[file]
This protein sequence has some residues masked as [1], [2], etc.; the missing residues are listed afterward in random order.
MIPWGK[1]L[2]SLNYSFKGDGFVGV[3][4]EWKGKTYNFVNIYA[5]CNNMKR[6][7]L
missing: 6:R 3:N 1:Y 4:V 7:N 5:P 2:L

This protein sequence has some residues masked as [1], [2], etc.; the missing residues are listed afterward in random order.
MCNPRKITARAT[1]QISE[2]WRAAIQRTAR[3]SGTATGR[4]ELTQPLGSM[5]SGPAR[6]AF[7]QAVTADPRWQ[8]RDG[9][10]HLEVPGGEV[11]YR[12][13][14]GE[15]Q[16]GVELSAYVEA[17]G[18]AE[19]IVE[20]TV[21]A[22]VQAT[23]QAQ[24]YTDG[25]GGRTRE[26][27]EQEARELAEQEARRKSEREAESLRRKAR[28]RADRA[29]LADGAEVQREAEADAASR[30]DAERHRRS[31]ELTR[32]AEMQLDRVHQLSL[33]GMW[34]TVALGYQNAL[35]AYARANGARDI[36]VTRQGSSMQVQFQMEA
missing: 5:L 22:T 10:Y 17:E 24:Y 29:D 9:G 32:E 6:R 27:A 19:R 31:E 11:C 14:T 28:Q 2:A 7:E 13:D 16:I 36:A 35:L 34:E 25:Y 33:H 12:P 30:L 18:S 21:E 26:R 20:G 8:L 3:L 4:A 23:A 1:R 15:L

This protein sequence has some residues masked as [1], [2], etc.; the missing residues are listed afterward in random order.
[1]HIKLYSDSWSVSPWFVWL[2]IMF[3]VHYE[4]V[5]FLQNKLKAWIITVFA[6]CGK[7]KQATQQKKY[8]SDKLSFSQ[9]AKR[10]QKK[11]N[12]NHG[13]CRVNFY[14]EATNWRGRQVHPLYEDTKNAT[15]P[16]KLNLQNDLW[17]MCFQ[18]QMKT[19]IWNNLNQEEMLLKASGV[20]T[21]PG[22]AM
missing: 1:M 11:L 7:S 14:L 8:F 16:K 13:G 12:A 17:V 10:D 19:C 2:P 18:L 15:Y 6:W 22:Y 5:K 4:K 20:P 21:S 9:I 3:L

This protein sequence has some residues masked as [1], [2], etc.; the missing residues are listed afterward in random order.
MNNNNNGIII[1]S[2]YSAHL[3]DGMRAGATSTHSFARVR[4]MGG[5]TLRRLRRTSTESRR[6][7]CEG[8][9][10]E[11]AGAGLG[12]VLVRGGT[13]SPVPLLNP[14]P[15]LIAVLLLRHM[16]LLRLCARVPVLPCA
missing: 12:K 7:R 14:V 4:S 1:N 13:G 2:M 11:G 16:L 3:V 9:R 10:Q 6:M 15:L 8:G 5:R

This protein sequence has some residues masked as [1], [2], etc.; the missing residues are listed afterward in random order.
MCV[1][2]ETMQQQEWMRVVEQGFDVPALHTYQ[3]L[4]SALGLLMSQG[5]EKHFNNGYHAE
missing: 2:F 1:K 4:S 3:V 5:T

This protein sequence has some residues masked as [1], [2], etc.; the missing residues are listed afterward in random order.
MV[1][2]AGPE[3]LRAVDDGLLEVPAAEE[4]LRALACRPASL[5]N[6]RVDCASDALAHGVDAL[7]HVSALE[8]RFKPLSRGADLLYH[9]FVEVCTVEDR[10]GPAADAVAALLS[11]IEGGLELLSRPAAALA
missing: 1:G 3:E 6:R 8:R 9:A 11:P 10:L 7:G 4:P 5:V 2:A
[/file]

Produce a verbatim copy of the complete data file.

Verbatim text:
This protein sequence has some residues masked as [1], [2], etc.; the missing residues are listed afterward in random order.
MIPWGK[1]L[2]SLNYSFKGDGFVGV[3][4]EWKGKTYNFVNIYA[5]CNNMKR[6][7]L
missing: 6:R 3:N 1:Y 4:V 7:N 5:P 2:L

This protein sequence has some residues masked as [1], [2], etc.; the missing residues are listed afterward in random order.
MCNPRKITARAT[1]QISE[2]WRAAIQRTAR[3]SGTATGR[4]ELTQPLGSM[5]SGPAR[6]AF[7]QAVTADPRWQ[8]RDG[9][10]HLEVPGGEV[11]YR[12][13][14]GE[15]Q[16]GVELSAYVEA[17]G[18]AE[19]IVE[20]TV[21]A[22]VQAT[23]QAQ[24]YTDG[25]GGRTRE[26][27]EQEARELAEQEARRKSEREAESLRRKAR[28]RADRA[29]LADGAEVQREAEADAASR[30]DAERHRRS[31]ELTR[32]AEMQLDRVHQLSL[33]GMW[34]TVALGYQNAL[35]AYARANGARDI[36]VTRQGSSMQVQFQMEA
missing: 5:L 22:T 10:Y 17:E 24:Y 29:D 9:G 32:E 6:R 27:A 19:R 31:E 11:C 14:T 28:Q 2:A 7:E 13:D 16:I 36:A 35:L 34:E 25:Y 33:H 12:P 30:L 18:S 21:E 26:R 20:G 8:L 3:L 4:A 23:A 1:R 15:L

This protein sequence has some residues masked as [1], [2], etc.; the missing residues are listed afterward in random order.
[1]HIKLYSDSWSVSPWFVWL[2]IMF[3]VHYE[4]V[5]FLQNKLKAWIITVFA[6]CGK[7]KQATQQKKY[8]SDKLSFSQ[9]AKR[10]QKK[11]N[12]NHG[13]CRVNFY[14]EATNWRGRQVHPLYEDTKNAT[15]P[16]KLNLQNDLW[17]MCFQ[18]QMKT[19]IWNNLNQEEMLLKASGV[20]T[21]PG[22]AM
missing: 1:M 11:L 7:S 14:L 8:F 16:K 13:G 12:A 17:V 10:D 19:C 2:P 18:L 15:Y 6:W 22:Y 5:K 4:K 20:P 21:S 9:I 3:L

This protein sequence has some residues masked as [1], [2], etc.; the missing residues are listed afterward in random order.
MNNNNNGIII[1]S[2]YSAHL[3]DGMRAGATSTHSFARVR[4]MGG[5]TLRRLRRTSTESRR[6][7]CEG[8][9][10]E[11]AGAGLG[12]VLVRGGT[13]SPVPLLNP[14]P[15]LIAVLLLRHM[16]LLRLCARVPVLPCA
missing: 12:K 7:R 14:V 4:S 1:N 13:G 2:M 11:G 16:L 3:V 9:R 10:Q 6:M 15:L 8:G 5:R

This protein sequence has some residues masked as [1], [2], etc.; the missing residues are listed afterward in random order.
MCV[1][2]ETMQQQEWMRVVEQGFDVPALHTYQ[3]L[4]SALGLLMSQG[5]EKHFNNGYHAE
missing: 2:F 1:K 4:S 3:V 5:T

This protein sequence has some residues masked as [1], [2], etc.; the missing residues are listed afterward in random order.
MV[1][2]AGPE[3]LRAVDDGLLEVPAAEE[4]LRALACRPASL[5]N[6]RVDCASDALAHGVDAL[7]HVSALE[8]RFKPLSRGADLLYH[9]FVEVCTVEDR[10]GPAADAVAALLS[11]IEGGLELLSRPAAALA
missing: 1:G 3:E 6:R 8:R 9:A 11:P 10:L 7:G 4:P 5:V 2:A